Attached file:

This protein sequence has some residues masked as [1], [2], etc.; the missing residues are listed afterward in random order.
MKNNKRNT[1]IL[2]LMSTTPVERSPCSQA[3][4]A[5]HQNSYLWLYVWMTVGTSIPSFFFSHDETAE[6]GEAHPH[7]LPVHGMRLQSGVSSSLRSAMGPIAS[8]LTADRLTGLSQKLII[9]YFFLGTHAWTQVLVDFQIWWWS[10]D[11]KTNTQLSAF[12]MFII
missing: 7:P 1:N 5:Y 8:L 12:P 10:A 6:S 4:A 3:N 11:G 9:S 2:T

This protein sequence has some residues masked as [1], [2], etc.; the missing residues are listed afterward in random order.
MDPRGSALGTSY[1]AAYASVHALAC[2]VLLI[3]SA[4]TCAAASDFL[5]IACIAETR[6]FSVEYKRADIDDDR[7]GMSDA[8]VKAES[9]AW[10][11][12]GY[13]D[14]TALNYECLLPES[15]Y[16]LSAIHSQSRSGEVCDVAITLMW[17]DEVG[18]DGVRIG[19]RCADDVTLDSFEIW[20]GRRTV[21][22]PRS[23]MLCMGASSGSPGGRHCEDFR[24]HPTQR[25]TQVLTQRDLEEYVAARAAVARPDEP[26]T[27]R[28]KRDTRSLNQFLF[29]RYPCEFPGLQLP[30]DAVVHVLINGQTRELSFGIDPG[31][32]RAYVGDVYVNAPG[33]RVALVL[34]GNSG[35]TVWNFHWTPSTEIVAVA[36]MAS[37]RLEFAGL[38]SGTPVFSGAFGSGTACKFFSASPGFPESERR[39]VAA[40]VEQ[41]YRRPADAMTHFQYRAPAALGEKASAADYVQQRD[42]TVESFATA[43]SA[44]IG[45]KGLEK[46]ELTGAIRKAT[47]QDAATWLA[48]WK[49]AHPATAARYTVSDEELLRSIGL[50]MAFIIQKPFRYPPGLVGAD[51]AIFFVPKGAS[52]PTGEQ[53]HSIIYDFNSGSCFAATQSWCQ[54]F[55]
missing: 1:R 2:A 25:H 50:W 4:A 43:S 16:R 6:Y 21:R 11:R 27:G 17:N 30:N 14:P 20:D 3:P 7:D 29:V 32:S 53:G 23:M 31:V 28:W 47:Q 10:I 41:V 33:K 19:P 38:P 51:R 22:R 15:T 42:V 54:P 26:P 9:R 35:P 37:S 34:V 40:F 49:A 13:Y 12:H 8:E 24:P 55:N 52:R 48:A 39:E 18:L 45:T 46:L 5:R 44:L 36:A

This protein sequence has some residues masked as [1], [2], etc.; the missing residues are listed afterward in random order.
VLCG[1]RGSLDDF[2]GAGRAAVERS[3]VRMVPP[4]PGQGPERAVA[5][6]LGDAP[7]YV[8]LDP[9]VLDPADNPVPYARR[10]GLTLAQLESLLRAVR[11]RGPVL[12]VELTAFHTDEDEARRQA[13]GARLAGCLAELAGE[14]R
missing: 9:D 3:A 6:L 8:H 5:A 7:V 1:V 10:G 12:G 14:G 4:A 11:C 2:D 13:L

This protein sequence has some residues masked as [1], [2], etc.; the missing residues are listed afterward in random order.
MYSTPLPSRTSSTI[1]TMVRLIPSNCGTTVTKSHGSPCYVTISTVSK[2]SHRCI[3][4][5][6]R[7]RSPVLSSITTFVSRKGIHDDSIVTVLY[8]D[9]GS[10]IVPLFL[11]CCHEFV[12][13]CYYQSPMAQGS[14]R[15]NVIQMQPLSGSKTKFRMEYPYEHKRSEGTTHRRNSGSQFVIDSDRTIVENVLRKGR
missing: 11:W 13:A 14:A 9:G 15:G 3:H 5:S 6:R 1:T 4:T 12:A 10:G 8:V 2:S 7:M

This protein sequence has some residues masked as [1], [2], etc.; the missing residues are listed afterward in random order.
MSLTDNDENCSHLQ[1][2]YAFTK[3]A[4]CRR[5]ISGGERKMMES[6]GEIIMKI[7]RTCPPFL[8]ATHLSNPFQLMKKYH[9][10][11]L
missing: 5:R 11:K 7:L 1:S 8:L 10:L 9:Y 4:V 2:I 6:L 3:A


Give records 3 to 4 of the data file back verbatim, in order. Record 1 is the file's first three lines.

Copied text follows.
This protein sequence has some residues masked as [1], [2], etc.; the missing residues are listed afterward in random order.
VLCG[1]RGSLDDF[2]GAGRAAVERS[3]VRMVPP[4]PGQGPERAVA[5][6]LGDAP[7]YV[8]LDP[9]VLDPADNPVPYARR[10]GLTLAQLESLLRAVR[11]RGPVL[12]VELTAFHTDEDEARRQA[13]GARLAGCLAELAGE[14]R
missing: 9:D 3:A 6:L 8:H 5:A 7:V 1:V 10:G 12:G 14:G 4:A 11:C 2:D 13:L

This protein sequence has some residues masked as [1], [2], etc.; the missing residues are listed afterward in random order.
MYSTPLPSRTSSTI[1]TMVRLIPSNCGTTVTKSHGSPCYVTISTVSK[2]SHRCI[3][4][5][6]R[7]RSPVLSSITTFVSRKGIHDDSIVTVLY[8]D[9]GS[10]IVPLFL[11]CCHEFV[12][13]CYYQSPMAQGS[14]R[15]NVIQMQPLSGSKTKFRMEYPYEHKRSEGTTHRRNSGSQFVIDSDRTIVENVLRKGR
missing: 11:W 13:A 14:A 9:G 15:G 3:H 5:S 6:R 1:T 4:T 12:A 10:G 8:V 2:S 7:M